Monday, March 12, 2018

The Paris End of '62 by Geoff Page

The Paris End of '62

In Armidale at Tatts Hotel
in 1962
the Ladies Lounge

became a bistro - but that was not
a word they knew.
The 'continental' had arrived,

a sharp, up-country coup.
The tablecloths were
chequered French

and muzak with accordions
seduced the knowing few.
We smelt the mist across the cobbles

from some romantic rue -
outside all up Beardy Street
it was our winter too.

The bread was long and thin and sliced
precisely on the skew
but memories of that meal from here

are curiously few,
chicken in the basket, maybe ...
a three-day-old ragout?

It could have been a Steak Diane
or Steak Die Anne for two.
There might have been a beaujolais

or Mudgee red for all we knew.
The philistines still stuck to beer.
The girl, or my companions, who

that night mixed up their verb or two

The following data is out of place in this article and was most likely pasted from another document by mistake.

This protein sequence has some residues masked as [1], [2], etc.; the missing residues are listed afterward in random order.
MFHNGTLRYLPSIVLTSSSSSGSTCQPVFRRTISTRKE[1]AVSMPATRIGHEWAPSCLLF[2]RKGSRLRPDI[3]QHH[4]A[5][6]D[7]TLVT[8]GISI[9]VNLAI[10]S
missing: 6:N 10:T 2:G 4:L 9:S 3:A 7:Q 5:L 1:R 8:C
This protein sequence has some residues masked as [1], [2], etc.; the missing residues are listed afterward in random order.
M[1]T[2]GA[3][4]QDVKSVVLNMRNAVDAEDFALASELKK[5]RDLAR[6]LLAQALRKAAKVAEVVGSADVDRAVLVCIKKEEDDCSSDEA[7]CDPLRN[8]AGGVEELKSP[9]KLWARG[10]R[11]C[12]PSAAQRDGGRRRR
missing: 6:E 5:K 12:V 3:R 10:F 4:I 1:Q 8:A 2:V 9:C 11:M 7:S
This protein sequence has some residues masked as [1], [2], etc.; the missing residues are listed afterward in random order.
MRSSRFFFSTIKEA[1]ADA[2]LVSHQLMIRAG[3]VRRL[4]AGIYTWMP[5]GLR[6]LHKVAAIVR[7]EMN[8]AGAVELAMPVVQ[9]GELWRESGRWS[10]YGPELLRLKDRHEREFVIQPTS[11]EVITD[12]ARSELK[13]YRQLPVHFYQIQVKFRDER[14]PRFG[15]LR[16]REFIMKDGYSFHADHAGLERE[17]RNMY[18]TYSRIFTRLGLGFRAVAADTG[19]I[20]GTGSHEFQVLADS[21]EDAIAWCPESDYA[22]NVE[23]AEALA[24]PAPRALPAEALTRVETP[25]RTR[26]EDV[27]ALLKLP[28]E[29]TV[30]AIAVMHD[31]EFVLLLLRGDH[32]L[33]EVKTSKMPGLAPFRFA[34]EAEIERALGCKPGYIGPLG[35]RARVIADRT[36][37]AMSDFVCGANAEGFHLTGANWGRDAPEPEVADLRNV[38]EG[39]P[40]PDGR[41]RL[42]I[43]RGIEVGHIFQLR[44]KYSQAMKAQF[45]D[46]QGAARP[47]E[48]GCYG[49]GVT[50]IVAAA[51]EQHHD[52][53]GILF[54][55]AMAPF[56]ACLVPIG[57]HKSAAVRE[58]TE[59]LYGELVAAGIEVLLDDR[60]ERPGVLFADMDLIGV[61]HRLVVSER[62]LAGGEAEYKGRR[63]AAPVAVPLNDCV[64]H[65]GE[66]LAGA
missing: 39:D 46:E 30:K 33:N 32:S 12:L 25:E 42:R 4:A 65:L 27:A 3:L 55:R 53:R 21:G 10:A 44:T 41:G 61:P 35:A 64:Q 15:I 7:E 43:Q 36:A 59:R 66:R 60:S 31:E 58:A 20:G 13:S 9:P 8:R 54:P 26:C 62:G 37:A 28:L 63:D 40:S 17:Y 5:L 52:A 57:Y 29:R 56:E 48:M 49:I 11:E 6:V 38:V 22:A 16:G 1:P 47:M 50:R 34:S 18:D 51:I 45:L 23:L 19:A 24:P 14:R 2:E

have slipped successively from view -
the decor and the day survive them.

It would have been around then too
I somewhat existentially discerned
the guy I'd always rhymed with Seamus

should really be Camus.

Geoff Page

A Queer Thing by Nancy Keesing

A Queer Thing

Wasn't this a queer thing? I stood with your mother
At mid-day in her hot, still, polished kitchen
Preparing a mountain of ordinary bread
And wholesome butter. Where can be more quiet
Than stifling Brisbane noon? I heard a tread
On the wooden stairs - a slow, deliberate climb.
"They're back early, and lunch not ready in time,'
I said. And she: 'It's my husband, ten years dead;
He often calls when all the house is empty.'
'But I am here.' ' You are not,' your mother said.

Nancy Keesing